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    What manner of tie is the leftmost man wearing? J
     
  11. J011yroger

    J011yroger Senior member

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    I've not yet found a cream colored dinner jacket that I like yet.

    A nice single button with a fat shawl collar would be great, and I think they look so rich with a deep burgundy tie/cummerbund.

    Matching burgundy pocket square is over the line I feel.

    J
     
  12. FlyingMonkey

    FlyingMonkey Senior member

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    It's a 'continental' or 'crossover tie'. Althought similar ties were also worn in the Victorian period, when there was still a plethora of different types of neckwear and before neckwear was more standardized, these were actually introduced by tie manufacturers in the 1950s and were reasonably common through the 60s and then sort of died out.

    See this link - scroll to the bottom of the page.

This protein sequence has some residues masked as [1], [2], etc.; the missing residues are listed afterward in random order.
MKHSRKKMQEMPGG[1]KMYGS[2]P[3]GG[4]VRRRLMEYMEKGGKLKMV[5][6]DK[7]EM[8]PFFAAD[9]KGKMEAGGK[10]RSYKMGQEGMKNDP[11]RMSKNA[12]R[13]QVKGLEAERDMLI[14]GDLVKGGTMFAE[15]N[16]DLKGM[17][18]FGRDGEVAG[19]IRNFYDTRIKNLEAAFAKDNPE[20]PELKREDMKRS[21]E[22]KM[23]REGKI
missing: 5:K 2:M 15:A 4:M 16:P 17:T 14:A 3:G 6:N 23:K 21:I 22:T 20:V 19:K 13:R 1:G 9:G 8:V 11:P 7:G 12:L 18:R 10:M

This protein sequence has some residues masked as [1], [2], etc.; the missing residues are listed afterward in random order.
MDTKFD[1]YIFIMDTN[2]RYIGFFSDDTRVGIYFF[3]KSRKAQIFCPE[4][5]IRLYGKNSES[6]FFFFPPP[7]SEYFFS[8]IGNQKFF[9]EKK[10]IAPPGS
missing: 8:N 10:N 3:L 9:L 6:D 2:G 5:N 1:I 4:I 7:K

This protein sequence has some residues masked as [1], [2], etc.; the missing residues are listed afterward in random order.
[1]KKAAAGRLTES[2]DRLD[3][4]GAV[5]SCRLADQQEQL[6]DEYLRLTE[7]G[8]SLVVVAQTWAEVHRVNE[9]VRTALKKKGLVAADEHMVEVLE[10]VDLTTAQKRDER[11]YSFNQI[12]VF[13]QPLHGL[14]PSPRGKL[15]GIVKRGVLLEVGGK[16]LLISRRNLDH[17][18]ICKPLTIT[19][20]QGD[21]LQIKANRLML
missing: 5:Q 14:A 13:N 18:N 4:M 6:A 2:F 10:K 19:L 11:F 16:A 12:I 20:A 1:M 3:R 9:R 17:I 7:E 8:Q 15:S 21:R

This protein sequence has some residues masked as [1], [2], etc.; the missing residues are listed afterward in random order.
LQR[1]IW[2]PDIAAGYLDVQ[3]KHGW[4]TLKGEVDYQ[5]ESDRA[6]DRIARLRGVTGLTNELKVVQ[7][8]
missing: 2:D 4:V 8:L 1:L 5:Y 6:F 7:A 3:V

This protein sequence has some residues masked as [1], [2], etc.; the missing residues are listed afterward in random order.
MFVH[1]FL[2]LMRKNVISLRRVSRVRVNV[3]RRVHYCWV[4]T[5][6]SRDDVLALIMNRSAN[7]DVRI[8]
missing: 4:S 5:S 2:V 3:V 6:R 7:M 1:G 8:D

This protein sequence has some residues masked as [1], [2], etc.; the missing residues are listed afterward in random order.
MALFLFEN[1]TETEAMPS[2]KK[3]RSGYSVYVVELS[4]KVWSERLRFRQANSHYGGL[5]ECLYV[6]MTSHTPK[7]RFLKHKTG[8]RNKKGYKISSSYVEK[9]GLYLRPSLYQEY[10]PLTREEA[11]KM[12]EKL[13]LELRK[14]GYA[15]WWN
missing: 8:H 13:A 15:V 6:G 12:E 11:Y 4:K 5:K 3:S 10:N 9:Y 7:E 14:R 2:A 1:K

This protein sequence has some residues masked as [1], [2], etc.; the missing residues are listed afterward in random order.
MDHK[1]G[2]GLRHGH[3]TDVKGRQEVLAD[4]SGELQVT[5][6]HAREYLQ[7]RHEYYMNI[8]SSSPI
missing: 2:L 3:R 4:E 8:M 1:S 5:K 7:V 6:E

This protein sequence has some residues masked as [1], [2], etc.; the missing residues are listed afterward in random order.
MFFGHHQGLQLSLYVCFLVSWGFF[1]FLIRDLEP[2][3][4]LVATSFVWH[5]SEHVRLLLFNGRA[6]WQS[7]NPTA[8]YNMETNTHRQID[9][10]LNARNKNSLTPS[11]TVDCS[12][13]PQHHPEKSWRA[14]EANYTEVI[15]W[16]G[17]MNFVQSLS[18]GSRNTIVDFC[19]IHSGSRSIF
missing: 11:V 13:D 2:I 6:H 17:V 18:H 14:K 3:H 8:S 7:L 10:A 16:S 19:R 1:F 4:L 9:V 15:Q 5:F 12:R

[​IMG]
     
  13. J011yroger

    J011yroger Senior member

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  14. Roycru

    Roycru Senior member

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  15. J011yroger

    J011yroger Senior member

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    I certainly wouldn't entertain wearing one, I was just asking because I had not seen one outside of a Western setting.

    I was bored and looking through plain toe patent shoes and they all seem to have open lacing.

    What gives? Is that a must when there is no toe cap?

    You would be hard pressed to fill a teacup with my shoe-making knowledge, so this may be a dumb question, but I'm learning by the week.

    J
     
  16. Midnight Blue

    Midnight Blue Senior member